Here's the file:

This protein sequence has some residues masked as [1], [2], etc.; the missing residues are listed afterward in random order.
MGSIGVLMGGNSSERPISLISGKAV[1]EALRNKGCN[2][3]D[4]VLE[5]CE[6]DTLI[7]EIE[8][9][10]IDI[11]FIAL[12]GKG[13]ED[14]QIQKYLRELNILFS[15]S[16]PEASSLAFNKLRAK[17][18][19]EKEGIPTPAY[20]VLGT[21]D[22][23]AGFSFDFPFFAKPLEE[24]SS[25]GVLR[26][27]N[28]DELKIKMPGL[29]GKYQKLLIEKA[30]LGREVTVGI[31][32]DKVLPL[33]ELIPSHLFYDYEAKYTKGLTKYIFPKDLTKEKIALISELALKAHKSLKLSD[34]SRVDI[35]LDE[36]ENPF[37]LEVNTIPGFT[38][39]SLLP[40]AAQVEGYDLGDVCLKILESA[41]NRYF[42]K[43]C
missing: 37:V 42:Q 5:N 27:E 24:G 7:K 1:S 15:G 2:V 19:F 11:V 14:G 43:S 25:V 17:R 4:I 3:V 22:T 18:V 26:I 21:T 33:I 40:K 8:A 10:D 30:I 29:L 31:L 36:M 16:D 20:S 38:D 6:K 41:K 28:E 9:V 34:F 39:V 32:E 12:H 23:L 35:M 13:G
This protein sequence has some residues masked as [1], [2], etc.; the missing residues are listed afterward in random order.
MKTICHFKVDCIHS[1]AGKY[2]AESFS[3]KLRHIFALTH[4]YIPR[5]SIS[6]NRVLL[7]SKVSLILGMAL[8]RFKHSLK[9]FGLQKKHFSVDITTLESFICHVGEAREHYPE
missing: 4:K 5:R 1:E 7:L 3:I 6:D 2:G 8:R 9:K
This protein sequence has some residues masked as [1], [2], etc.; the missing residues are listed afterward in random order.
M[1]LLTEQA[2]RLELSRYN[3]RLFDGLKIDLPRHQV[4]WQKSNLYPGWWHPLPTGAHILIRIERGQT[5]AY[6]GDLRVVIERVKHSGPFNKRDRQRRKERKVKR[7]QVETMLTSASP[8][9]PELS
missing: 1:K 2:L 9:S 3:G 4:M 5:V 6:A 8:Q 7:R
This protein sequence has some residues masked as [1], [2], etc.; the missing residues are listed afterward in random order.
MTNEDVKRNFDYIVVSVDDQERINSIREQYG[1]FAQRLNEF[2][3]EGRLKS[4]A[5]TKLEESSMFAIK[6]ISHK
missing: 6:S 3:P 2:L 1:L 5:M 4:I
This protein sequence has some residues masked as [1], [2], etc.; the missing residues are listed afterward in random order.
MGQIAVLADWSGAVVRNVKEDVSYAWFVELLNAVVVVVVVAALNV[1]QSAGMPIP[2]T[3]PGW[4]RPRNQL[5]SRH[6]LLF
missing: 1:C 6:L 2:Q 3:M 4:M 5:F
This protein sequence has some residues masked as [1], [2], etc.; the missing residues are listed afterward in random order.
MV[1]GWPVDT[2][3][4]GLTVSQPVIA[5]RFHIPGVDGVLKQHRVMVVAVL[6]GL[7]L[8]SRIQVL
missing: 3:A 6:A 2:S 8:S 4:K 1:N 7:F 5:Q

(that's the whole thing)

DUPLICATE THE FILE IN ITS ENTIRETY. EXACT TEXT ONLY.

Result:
This protein sequence has some residues masked as [1], [2], etc.; the missing residues are listed afterward in random order.
MGSIGVLMGGNSSERPISLISGKAV[1]EALRNKGCN[2][3]D[4]VLE[5]CE[6]DTLI[7]EIE[8][9][10]IDI[11]FIAL[12]GKG[13]ED[14]QIQKYLRELNILFS[15]S[16]PEASSLAFNKLRAK[17][18][19]EKEGIPTPAY[20]VLGT[21]D[22][23]AGFSFDFPFFAKPLEE[24]SS[25]GVLR[26][27]N[28]DELKIKMPGL[29]GKYQKLLIEKA[30]LGREVTVGI[31][32]DKVLPL[33]ELIPSHLFYDYEAKYTKGLTKYIFPKDLTKEKIALISELALKAHKSLKLSD[34]SRVDI[35]LDE[36]ENPF[37]LEVNTIPGFT[38][39]SLLP[40]AAQVEGYDLGDVCLKILESA[41]NRYF[42]K[43]C
missing: 37:V 42:Q 5:N 27:E 24:G 7:K 1:S 15:G 2:V 19:F 11:V 14:G 43:S 25:V 17:R 4:I 3:V 22:T 18:V 26:I 21:T 33:I 40:K 8:A 10:D 30:I 29:L 31:L 36:M 16:D 20:S 38:D 6:K 41:K 28:E 9:V 34:F 39:V 32:E 12:H 23:L 35:M 13:G
This protein sequence has some residues masked as [1], [2], etc.; the missing residues are listed afterward in random order.
MKTICHFKVDCIHS[1]AGKY[2]AESFS[3]KLRHIFALTH[4]YIPR[5]SIS[6]NRVLL[7]SKVSLILGMAL[8]RFKHSLK[9]FGLQKKHFSVDITTLESFICHVGEAREHYPE
missing: 4:K 5:R 1:E 7:L 3:I 6:D 2:G 8:R 9:K
This protein sequence has some residues masked as [1], [2], etc.; the missing residues are listed afterward in random order.
M[1]LLTEQA[2]RLELSRYN[3]RLFDGLKIDLPRHQV[4]WQKSNLYPGWWHPLPTGAHILIRIERGQT[5]AY[6]GDLRVVIERVKHSGPFNKRDRQRRKERKVKR[7]QVETMLTSASP[8][9]PELS
missing: 1:K 2:L 9:S 3:G 4:M 5:V 6:A 8:Q 7:R
This protein sequence has some residues masked as [1], [2], etc.; the missing residues are listed afterward in random order.
MTNEDVKRNFDYIVVSVDDQERINSIREQYG[1]FAQRLNEF[2][3]EGRLKS[4]A[5]TKLEESSMFAIK[6]ISHK
missing: 6:S 3:P 2:L 1:L 5:M 4:I
This protein sequence has some residues masked as [1], [2], etc.; the missing residues are listed afterward in random order.
MGQIAVLADWSGAVVRNVKEDVSYAWFVELLNAVVVVVVVAALNV[1]QSAGMPIP[2]T[3]PGW[4]RPRNQL[5]SRH[6]LLF
missing: 1:C 6:L 2:Q 3:M 4:M 5:F
This protein sequence has some residues masked as [1], [2], etc.; the missing residues are listed afterward in random order.
MV[1]GWPVDT[2][3][4]GLTVSQPVIA[5]RFHIPGVDGVLKQHRVMVVAVL[6]GL[7]L[8]SRIQVL
missing: 3:A 6:A 2:S 8:S 4:K 1:N 7:F 5:Q